Role of mast cells in gynecological neoplasms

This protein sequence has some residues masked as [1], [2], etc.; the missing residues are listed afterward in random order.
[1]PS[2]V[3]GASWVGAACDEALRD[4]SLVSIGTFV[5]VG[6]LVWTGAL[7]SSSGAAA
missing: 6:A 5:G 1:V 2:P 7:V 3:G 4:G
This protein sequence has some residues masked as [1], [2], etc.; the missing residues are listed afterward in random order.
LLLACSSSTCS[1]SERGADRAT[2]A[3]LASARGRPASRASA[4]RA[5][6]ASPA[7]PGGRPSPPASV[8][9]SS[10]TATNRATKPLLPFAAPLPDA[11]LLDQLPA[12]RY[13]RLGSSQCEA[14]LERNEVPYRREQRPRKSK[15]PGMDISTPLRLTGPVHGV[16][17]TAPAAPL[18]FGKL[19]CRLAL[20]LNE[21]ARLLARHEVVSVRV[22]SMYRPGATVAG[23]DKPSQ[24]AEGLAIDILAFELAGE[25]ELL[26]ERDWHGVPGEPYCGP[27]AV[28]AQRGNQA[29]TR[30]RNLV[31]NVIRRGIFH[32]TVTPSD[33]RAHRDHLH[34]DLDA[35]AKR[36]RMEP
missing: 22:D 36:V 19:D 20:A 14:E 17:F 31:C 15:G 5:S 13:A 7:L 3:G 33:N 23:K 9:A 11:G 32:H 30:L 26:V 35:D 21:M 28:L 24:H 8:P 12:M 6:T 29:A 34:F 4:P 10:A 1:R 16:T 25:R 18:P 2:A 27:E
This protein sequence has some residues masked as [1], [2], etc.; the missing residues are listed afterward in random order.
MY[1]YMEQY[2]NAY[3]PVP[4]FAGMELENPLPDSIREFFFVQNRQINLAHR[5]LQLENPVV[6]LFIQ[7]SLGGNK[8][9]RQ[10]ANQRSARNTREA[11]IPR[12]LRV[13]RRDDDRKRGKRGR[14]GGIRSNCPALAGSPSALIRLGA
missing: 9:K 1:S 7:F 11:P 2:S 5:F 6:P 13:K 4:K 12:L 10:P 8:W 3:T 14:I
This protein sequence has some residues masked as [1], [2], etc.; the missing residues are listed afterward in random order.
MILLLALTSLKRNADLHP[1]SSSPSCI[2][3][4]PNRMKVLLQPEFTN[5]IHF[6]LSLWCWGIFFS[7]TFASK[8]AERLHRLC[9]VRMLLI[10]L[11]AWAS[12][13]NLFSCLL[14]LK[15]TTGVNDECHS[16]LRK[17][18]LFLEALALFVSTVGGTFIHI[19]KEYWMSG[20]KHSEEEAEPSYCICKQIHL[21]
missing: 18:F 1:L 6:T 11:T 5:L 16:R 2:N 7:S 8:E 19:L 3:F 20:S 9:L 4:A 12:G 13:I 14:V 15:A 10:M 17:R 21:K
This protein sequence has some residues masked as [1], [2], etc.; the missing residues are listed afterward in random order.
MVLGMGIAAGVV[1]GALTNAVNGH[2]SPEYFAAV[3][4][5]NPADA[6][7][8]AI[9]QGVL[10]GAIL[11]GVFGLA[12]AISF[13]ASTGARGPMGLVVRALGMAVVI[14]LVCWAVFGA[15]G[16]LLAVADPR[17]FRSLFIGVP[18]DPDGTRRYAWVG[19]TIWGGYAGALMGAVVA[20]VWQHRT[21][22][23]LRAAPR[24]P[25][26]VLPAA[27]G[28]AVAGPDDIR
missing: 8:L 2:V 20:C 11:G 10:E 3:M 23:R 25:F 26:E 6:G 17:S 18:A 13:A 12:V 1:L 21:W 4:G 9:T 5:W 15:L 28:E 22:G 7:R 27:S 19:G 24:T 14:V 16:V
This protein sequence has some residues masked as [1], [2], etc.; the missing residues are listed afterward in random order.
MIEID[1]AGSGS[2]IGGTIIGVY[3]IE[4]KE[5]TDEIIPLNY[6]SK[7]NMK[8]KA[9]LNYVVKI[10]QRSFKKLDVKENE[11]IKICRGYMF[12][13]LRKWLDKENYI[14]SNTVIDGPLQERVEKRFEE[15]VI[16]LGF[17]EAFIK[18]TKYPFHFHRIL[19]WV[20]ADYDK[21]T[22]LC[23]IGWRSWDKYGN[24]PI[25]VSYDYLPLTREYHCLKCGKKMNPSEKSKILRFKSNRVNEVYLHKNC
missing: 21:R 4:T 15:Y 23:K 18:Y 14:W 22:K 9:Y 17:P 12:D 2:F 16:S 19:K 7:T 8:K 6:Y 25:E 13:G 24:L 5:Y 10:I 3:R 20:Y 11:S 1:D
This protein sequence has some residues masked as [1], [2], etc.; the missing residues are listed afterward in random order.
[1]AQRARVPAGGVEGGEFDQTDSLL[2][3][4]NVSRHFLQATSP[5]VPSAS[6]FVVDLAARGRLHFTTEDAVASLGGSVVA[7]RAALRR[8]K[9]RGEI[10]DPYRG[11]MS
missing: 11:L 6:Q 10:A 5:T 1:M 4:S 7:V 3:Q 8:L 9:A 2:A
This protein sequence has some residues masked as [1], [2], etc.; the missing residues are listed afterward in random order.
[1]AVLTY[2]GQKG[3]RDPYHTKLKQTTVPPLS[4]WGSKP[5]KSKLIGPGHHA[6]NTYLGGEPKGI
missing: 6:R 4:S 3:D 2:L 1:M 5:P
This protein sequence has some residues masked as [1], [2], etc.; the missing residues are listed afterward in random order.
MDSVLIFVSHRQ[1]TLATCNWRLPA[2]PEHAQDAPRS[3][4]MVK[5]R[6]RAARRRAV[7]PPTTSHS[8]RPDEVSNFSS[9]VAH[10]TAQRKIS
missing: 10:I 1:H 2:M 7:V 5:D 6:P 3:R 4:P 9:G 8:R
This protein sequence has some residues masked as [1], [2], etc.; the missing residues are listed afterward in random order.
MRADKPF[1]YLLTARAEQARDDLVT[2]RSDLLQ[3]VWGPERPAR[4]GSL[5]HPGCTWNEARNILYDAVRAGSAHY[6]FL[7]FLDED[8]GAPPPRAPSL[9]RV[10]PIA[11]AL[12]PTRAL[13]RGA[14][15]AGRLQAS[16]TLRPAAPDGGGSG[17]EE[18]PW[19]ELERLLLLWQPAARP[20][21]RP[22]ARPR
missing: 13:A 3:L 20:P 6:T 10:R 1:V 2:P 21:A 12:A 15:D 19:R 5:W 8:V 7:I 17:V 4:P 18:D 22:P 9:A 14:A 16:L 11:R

Mast cells are of paramount importance in allergic reactions, pathogen immune responses during infection, and angiogenesis, as well as innate and adaptive immune regulation. Beyond all these roles, mast cells are now increasingly being recognized as modulators of tumor biology and fate. Notwithstanding mounting evidence of mast cell accumulation in tumors, their exact role in tumorigenesis and tumor progression is still incompletely understood. Although some evidence suggests that mast cells can promote tumorigenesis, there are some clinical sets as well as experimental tumor models in which mast cells seem to have functions that favor the host. This article focuses on the significant roles of mast cells in the mechanism, early diagnosis, differential diagnosis and evaluation of prognosis of gynecological neoplasms, with particular emphasis on the capacity of these cells to stimulate tumor growth by promoting angiogenesis, and highlight recent findings on the integral roles of mast cells in gynecological neoplasm growth, such as cervical and breast cancer. Information to be presented suggests that mast cells may become useful tools for future anticancer therapies.